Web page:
• Ryan’s words, “I can just watch the game” makes me smile. It’s so wonderful to hear what sounds like an experience of freedom and abandon from other concerns. It sounds very liberating for him. I don’t remember specifically, but I think you’ve written something similar among the reasons why you enjoy sports so much – sometimes you just like to get lost in a game. Through your writing, I’ve understood Ryan to share your love of hockey while at the same time having an experience of watching games that’s uniquely his. This is great. At least at this point, perhaps football is an opportunity for you and he share a more similar game-viewing experience with one another, which is also great. A new way to share your passion – not just a different sport but a different type of internal experience, if that makes any sense.

    • As far as “buts” go…perhaps you could look at it this way? Ryan currently experiences certain challenges that complicate his enjoyment of something he loves (watching hockey), but he has found a new interest (watching football) where those challenges don’t exist.

    It feels very strange to write so much unsolicited commentary on another person and someone else’s child…I guess the points I really wanted to make are (1) I don’t think there’s much basis for your concern about encouraging Ryan’s budding interest in football because I think OCD is an entirely independent factor, and (2) I think it’s so, so wonderful Ryan is thoroughly enjoying a new interest that offers so many positive opportunities for both of you, individually and together.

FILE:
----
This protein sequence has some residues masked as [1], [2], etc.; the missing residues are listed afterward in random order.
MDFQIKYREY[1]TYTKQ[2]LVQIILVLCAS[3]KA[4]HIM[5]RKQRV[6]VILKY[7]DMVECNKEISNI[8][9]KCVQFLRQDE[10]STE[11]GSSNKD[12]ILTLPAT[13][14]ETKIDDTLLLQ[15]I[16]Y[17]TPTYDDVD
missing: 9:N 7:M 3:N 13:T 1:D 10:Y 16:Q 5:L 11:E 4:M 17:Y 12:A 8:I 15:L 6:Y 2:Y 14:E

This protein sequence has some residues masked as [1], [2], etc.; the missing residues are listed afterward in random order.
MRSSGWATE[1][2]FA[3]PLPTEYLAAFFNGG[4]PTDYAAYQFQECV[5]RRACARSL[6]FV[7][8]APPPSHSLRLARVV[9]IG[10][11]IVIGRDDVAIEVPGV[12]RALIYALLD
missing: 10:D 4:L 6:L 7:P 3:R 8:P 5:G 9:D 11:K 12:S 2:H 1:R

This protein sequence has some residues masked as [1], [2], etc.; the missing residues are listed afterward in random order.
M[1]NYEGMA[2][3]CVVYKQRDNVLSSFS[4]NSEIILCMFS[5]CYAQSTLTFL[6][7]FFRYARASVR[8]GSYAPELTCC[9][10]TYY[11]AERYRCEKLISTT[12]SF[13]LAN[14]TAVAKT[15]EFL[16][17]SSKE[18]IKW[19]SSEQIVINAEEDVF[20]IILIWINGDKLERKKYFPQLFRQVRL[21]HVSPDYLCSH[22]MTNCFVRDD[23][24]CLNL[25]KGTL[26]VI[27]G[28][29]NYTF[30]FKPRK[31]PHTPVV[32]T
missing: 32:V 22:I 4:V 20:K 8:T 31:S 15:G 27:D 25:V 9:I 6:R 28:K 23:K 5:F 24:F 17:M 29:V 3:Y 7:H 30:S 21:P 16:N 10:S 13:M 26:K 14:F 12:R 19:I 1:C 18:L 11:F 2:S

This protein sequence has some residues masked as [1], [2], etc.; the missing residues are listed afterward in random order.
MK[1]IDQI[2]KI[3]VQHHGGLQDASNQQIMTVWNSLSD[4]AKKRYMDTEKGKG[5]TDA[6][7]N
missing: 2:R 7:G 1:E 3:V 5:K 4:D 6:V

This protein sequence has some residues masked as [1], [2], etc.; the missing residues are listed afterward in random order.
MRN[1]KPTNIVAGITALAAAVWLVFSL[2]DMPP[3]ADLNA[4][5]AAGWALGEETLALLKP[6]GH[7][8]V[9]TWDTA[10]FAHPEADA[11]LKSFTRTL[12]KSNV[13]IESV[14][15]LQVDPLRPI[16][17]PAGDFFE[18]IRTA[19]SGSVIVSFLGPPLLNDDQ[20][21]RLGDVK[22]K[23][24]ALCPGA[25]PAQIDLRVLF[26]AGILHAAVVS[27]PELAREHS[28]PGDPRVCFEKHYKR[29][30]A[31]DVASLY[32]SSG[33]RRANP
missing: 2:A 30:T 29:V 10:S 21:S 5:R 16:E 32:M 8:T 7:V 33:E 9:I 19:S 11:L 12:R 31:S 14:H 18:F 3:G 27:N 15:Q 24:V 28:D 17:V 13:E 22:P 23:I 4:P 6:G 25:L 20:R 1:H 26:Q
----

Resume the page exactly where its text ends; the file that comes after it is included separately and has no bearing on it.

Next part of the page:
P.S. I only you and your family through your blog and I absolutely hope I don’t sound dismissive of your feelings or concerns; I just wanted to share my thoughts/feelings upon reading your post today.


    1. Thank you for such a thoughtful and thought-provoking comment. I appreciate it and I’m amazed that as you said, we are total strangers but clearly you understand a lot about my family’s dynamic. I think you’re right about the first point. I have struggled with this in the past, when Ryan had such issues over shots on goal, feeling like it was my fault for ever exposing him to the sport in the first place. To hear someone say “it’s the OCD, it’s not you” may seem obvious but it is so, so helpful to hear. So thank you for that.

      You are also correct about the second point. The older I get, the more I view my time spent watching sports as escapism, a few hours at a time. I love that I can get completely wrapped up in the essentially meaningless outcome of a game, and pretty much leave it behind once it’s over. And to share that with the people I care most about in this world? That’s also very rewarding.

      Thank you for taking the time to respond. It is very, very much appreciated.